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Italy to slap on a plastics and sugar tax

Italy to slap on a plastics and sugar tax

As Italy joins UK, Ireland, South Africa, Mexico, UAE, Canada, France with a sugar tax, it's defies belief that Australia is still genuflecting to producers

Amid cries of 'foul play' from producers (at least they know what they are talking about), Italy has announced they will be taxing plastic and sugar in their 2020 budget. The Italian proposal has plenty of evidence based precedents with 30 other countries having already introduced a sugar tax. The specific quantum of the sugar tax is unclear, but at least one company, Sibeg, which bottles and markets Coca-Cola in the Sicilian city of Catania, estimates the levies will reduce its revenues by 27% to €84 million and cut profits by €16.7 million.

Plastic manufacturers will pay a bounty of €1 per kilogram of plastic produced. When you add those to taxes together, if you are a plastic bottle soda swigger in Italy, you are about to make a few decisions.

The interesting thing about all media reports on the subject is that they focus on the amount of money it will rake in to assist the ailing Italian government. With that kind of reporting, it's starting to seem that every evil has a silver lining. The upside of the plastic and sugar pandemics is that they are the ultimate taxable target because they are the ultimate revenue money pit for a hungry tax man.

Any sugary drinks or plastics manufacturer with a scenario planning board knows that a tax like this is just the beginning. If you ever wondered why bottlers in Australia lobby so hard to derail sugar taxes, there is your evidence right there. Just look what happened to cigarettes once pesky health groups and government put their sticky snouts into the revenue trough.

It all started out as a small tax on bax - and never ended. A packet of Winfield 25s cost $7.35 in 2000 and now costs $33.95. During that period, the percentage of people who smoke dropped from 25% to 13%. Are you getting the idea? Here's a graph of a stick price of a cigarette that might clarify further.

While the revenue bonanza is true, the reality of course, in the case of both plastic and sugar, is way more insidious for producers (and way more excellent for health and the planet) as the knock on effects of the tax is significant.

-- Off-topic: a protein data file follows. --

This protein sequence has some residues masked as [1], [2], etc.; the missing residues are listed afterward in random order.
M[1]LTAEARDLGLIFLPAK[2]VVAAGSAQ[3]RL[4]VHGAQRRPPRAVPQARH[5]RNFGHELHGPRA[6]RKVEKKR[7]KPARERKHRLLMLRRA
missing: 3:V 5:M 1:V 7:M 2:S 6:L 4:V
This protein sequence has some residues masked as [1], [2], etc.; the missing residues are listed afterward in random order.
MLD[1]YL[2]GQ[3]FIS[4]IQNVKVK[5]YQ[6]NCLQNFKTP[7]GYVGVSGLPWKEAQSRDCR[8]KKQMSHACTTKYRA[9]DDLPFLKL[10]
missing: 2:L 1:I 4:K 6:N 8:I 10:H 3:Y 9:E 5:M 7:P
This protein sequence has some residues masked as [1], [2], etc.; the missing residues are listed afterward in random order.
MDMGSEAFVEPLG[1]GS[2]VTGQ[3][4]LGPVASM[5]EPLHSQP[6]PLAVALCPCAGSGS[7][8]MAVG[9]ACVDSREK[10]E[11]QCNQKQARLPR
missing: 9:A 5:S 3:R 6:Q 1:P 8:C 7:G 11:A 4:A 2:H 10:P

Let's take a look at sugar for starters. It doesn't matter what argument you hear to the contrary, like the government not wanting to be responsible for 'lifting the grocery bill for Australian families', that's not it. Any government who would refuse to discuss the opportunity for a minimum $500m tax windfall or even something as far fetched as improving national health for free has another agenda.

At the risk of taking you on one more tangent, sugar is like coal. We produce the stuff and so the government problem with sugar, especially in Queensland, is what to do with the sugar we make if the appetite for it drops. That affects both farmers and jobs. 16,000 of them. Someone might have to actually plan for alternative exports or uses for sugar.

While on one hand, finding alternative sales for sugar cane is a government problem, at the same time soda producers are cosying up with a pile of bribes (donations) to avoid the tax on bax scenario. What happens if a sugar tax is implemented? Well, bear in mind that the sugary soda industry is somewhat larger and more complex than tobacco, but the principals are the same and it's not rocket science:

  • Taxes increase the costs of sugar products, thereby reducing sales
  • Reduced sales means less consumers are affected by sugar. In the same way as less smokers meant less dead or sick people from lung cancer and related diseases, less sugar means less obese people and related diseases like diabetes.
  • Consumers might even buy healthier alternative - like fresh fruit. (Too much?)
  • As the number of sick and fat people drop, inversely, the actual evidence of the impacts piles up
  • As the knock on cost becomes clearer (and the size of the revenue pile), governments have an all out reason to tax even more. Health groups have evidence to point to and ask for levies. And on it goes. Pretty soon that $1 soda is $10.  

Meanwhile in Italy, there is nothing quite like the end of the line to encourage innovation. And it turns out that a cash strapped government will spend a bit more time extrapolating all real costs as well as potential revenue opportunities and alternative income models to solve a problem once they have an eye on the prize. Like climate change the true beneficiaries of all the alternatives eventually become clear and as more countries adopt sugar taxes, the evidence will be undeniable.

Something incorrect here? Suggest an update below:
Simone N

I have Italian heritage and don’t ever remember eating off disposable plastic either in Australia or with our Italian relos. Will have to ask my mother. Love the thinking here - it’s like the blinkers are coming off consumers eyes and we can see what’s happening much more clearly. Monday, 11 November 2019

Maria C

Be interesting to see how far Italy takes the plastic tax. Italians seem to love eating off plastic plates - the disposable ones that are used once only. This extends to glasses too. For a nation that loves good food, they're not too fussed about what they eat it off. Thursday, 7 November 2019